All the children sing in a chorus, “Oh, do, uncle Philip, stay a little longer!” Miss Baynes says, “I hope you will stay, Mr. Firmin,” and looks at him.

“Five days has he been here? Five years. Five lives. Five hundred years. What do you mean? In that little time of — let me see, a hundred and twenty hours, and at least a half of them for sleep and dinner (for Philip’s appetite was very fine) — do you mean that in that little time his heart, cruelly stabbed by a previous monster in female shape, has healed, got quite well, and actually begun to be wounded again? Have two walks on the pier, as many visits to the Tintelleries (where he hears the story of the Highlanders at the Cape of Good Hope with respectful interest), a word or two about the weather, a look or two, a squeezekin, perhaps, of a little handykin — I say, do you mean that this absurd young idiot, and that little round-faced girl, pretty, certainly, but only just out of the school-room — do you mean to say that they have — Upon my word, Laura, this is too bad. Why, Philip has not a penny-piece in the world.”

“Yes, he has two hundred pounds, and expects to sell his mare for ninety at least. He has excellent talents. He can easily write three articles a week in the Pall Mall Gazette. I am sure no one writes so well, and it is much better done and more amusing than it used to be. That is three hundred a year. Lord Ringwood must be applied to, and must and shall get him something. Don’t you know that Captain Baynes stood by Colonel Ringwood’s side at Busaco, and that they were the closest friends? And pray, how did we get on, I should like to know? How did we get on, baby?”

“How did we det on?” says the baby.

“Oh, woman! woman!” yells the father of the family. “Why, Philip Firmin has all the habits of a rich man with the pay of a mechanic. Do you suppose he ever sate in a second-class carriage in his life, or denied himself any pleasure to which he had a mind? He gave five francs to a beggar girl yesterday.”

“He had always a noble heart,” says my wife. “He gave a fortune to a whole family a week ago; and” (out comes the pocket-handkerchief — oh, of course, the pocket-handkerchief) — “and — ‘God loves a cheerful giver!’”

“He is careless; he is extravagant; he is lazy; — I do not know that he is remarkably clever — ”

“Oh, yes! he is your friend, of course. Now, abuse him — do, Arthur!”

“And, pray, when did you become acquainted with this astounding piece of news?” I inquire.

“When? From the very first moment when I saw Charlotte looking at him, to be sure. The poor child said to me only yesterday, ‘Oh, Laura! he is our preserver!’ And their preserver he has been, under heaven.”

“Yes. But he has not got a five-pound note!” I cry.

“Arthur, I am surprised at you. Oh, men, men are awfully worldly! Do you suppose heaven will not send him help at its good time, and be kind to him who has rescued so many from ruin? Do you suppose the prayers, the blessings of that father, of those little ones, of that dear child, will not avail him? Suppose he has to wait a year, ten years, have they not time, and will not the good day come?”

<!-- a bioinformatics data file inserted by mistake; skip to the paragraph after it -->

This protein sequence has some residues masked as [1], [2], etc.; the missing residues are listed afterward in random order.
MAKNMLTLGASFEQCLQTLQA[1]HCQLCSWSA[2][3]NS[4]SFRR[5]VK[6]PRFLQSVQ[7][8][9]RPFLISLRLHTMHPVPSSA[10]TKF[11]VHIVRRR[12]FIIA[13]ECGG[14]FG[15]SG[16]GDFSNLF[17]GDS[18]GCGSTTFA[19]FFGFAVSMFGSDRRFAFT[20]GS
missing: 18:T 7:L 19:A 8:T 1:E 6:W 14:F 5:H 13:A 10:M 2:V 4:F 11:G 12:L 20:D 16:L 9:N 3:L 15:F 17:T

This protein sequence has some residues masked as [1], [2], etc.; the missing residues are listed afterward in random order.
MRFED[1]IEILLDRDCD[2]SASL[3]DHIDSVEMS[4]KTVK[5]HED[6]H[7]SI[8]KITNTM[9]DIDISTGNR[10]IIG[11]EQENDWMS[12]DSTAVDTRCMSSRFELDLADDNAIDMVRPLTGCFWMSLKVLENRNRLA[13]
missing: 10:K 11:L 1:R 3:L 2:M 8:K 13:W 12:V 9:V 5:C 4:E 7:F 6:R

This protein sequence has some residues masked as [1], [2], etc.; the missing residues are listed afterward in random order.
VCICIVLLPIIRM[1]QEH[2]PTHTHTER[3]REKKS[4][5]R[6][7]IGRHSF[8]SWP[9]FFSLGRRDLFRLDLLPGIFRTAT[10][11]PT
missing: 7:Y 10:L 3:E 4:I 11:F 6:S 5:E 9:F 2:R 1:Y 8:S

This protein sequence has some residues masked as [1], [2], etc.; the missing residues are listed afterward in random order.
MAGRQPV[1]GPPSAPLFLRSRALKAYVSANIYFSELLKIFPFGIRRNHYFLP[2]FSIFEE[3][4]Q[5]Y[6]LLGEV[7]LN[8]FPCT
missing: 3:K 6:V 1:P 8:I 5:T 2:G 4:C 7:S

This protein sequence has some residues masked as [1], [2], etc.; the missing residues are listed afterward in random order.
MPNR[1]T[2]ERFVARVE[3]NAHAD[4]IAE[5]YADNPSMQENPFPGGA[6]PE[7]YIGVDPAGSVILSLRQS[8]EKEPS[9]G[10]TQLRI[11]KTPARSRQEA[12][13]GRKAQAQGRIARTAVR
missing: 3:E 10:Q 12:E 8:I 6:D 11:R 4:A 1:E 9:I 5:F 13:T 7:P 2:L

Yes. This was actually the talk of a woman of sense and discernment when her prejudices and romance were not in the way, and she looked forward to the marriage of these folks, some ten years hence, as confidently as if they were both rich, and going to St. George’s tomorrow.

As for making a romantic story of it, or spinning out love conversation between Jenny and Jessamy, or describing moonlight raptures and passionate outpourings of two young hearts and so forth — excuse me, s’il vous plait. I am a man of the world, and of a certain age. Let the young people fill in this outline, and colour it as they please. Let the old folks who read, lay down the book a minute, and remember. It is well remembered, isn’t it, that time? Yes, good John Anderson, and Mrs. John. Yes, good Darby and Joan. The lips won’t tell now what they did once. To-day is for the happy, and to-morrow for the young, and yesterday, is not that dear and here too?

I was in the company of an elderly gentleman, not very long since, who was perfectly sober, who is not particularly handsome, or healthy, or wealthy, or witty; and who, speaking of his past life, volunteered to declare that he would gladly live every minute of it over again. Is a man, who can say that, a hardened sinner, not aware how miserable he ought to be by rights, and therefore really in a most desperate and deplorable condition; or is he fortunatus nimium, and ought his statue to be put up in the most splendid and crowded thoroughfare of the town? Would you, who are reading this, for example, like to live your life over again? What has been its chief joy? What are to-day’s pleasures? Are they so exquisite that you would prolong them for ever? Would you like to have the roast beef on which you have dined brought back again to table, and have more beef, and more, and more? Would you like to hear yesterday’s sermon over and over again — eternally voluble? Would you like to get on the Edinburgh mail, and travel outside for fifty hours as you did in your youth? You might as well say you would like to go into the flogging-room, and take a turn under the rods: you would like to be thrashed over again by your bully at school: you would like to go to the dentist’s , where your dear parents were in the habit of taking you: you would like to be taking hot Epsom salts, with a piece of dry bread to take away the taste: you would like to be jilted by your first love: you would like to be going in to your father to tell him you had contracted debts to the amount of x + y + z, whilst you were at the university. As I consider the passionate griefs of childhood, the weariness and sameness of shaving, the agony of corns, and the thousand other ills to which flesh is heir, I cheerfully say for one, I am not anxious to wear it for ever. No. I do not want to go to school again. I do not want to hear Trotman’s sermon over again. Take me out and finish me. Give me the cup of hemlock at once. Here’s a health to you, my lads. Don’t weep, my Simmias. Be cheerful, my Ph?don. Ha! I feel the co-o-ld stealing, stealing upwards. Now i............